09 August 2023

God’s ways aren’t our ways. They’re holy.

Let’s begin with Isaiah 55. Yep, all of it.

Isaiah 55.1-13 MEV
1 Ho! Everyone who thirsts,
come to the waters;
and you who have no money,
come, buy and eat.
Come, buy wine and milk
without money and without price.
2 Why do you spend money for that which is not bread,
and your labor for that which does not satisfy?
Listen diligently to Me, and eat what is good,
and let your soul delight itself in abundance.
3 Incline your ear, and come to Me.
Listen, so that your soul may live,
and I will make an everlasting covenant with you,
even the sure mercies of David.
4 See, I have given him as a witness to the people,
a leader and commander to the people.
5 Surely you shall call a nation that you do not know,
and nations that did not know you shall run to you
because of the LORD your God,
even the Holy One of Israel;
for He has glorified you.
6 Seek the LORD while He may be found,
call you upon Him while He is near.
7 Let the wicked forsake his way,
and the unrighteous man his thoughts;
and let him return to the LORD, and He will have mercy upon him,
and to our God, for He will abundantly pardon.
8 For My thoughts are not your thoughts,
nor are your ways My ways,
says the LORD.
9 For as the heavens are higher than the earth,
so are My ways higher than your ways,
and My thoughts than your thoughts.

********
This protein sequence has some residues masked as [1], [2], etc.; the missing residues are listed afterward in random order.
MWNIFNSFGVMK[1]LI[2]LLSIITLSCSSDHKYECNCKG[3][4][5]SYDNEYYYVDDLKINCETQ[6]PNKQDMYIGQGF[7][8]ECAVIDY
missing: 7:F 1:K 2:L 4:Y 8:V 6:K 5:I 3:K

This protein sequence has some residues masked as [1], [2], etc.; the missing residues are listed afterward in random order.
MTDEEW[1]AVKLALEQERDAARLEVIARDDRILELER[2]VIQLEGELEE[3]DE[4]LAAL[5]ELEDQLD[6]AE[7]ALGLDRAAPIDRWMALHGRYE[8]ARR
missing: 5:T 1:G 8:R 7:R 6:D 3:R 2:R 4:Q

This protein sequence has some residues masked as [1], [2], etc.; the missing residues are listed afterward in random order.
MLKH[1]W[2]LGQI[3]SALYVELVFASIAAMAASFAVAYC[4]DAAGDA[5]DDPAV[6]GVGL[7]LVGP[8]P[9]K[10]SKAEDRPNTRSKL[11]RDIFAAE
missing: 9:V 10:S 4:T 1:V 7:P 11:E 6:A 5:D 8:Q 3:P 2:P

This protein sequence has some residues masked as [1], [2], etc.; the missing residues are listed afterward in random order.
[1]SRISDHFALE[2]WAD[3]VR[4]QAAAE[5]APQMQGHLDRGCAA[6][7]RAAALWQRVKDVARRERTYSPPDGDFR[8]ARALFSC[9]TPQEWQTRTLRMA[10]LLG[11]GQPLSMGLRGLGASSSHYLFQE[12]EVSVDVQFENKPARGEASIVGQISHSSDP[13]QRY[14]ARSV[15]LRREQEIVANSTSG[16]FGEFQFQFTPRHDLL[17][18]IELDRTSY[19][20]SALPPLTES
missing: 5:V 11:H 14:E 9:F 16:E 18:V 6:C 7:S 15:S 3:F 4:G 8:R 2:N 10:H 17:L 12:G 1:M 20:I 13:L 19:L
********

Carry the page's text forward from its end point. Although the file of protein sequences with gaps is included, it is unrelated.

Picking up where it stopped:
10 For as the rain comes down,
and the snow from heaven,
and do not return there
but water the earth
and make it bring forth and bud
that it may give seed to the sower and bread to the eater,
11 so shall My word be that goes forth from My mouth;
it shall not return to Me void,
but it shall accomplish that which I please,
and it shall prosper in the thing for which I sent it.
12 For you shall go out with joy,
and be led out with peace;
the mountains and the hills
shall break forth into singing before you,
and all the trees of the field
shall clap their hands.
13 Instead of the thorn shall come up the fir tree,
and instead of the brier shall come up the myrtle tree;
and it shall be to the LORD for a memorial,
for an everlasting sign
that shall not be cut off.

This chapter is something the LORD told Isaiah to encourage southern Israel in the 700s BC, as they were facing down the Assyrian Empire, which was devastating all the countries round about—including northern Israel. It’s among the chapters which some scholars call “Second Isaiah,” because they’re so different from chapters 1–39; they’re about hope and future and God’s grace, whereas the first section was about God’s usual frustrations with the Israelis’ rampant sinning. So different, these scholars are pretty sure they were written by a whole different prophet—as if one guy isn’t capable of writing about multiple subjects.

Or, more appropriately, doesn’t radically change when he has God-encounters which convince God’s grace is way more consistent with his character than God’s wrath.

Y’see, God’s wrath is temporary. God doesn’t stay angry long. When he’s outraged, it’s for a few minutes—and mainly, I suspect, to remind us he does get angry, and he’s not ignoring injustice. He’s gonna set things right. He frequently does. But way, WAY more often, God’s about grace: If we stop sinning and turn to him, he hasn’t gone anywhere. He’s always willing to accept repentant people and love on us.

So why do we see so many prophecies in the Old Testament, and so many visions in Revelation, about God’s wrath? Two reasons: We humans suck, and God’s warning us there will be consequences, and they’re coming sooner than we think; and we humans are wrathful—which is why we kept and fixate on God’s statements about wrath.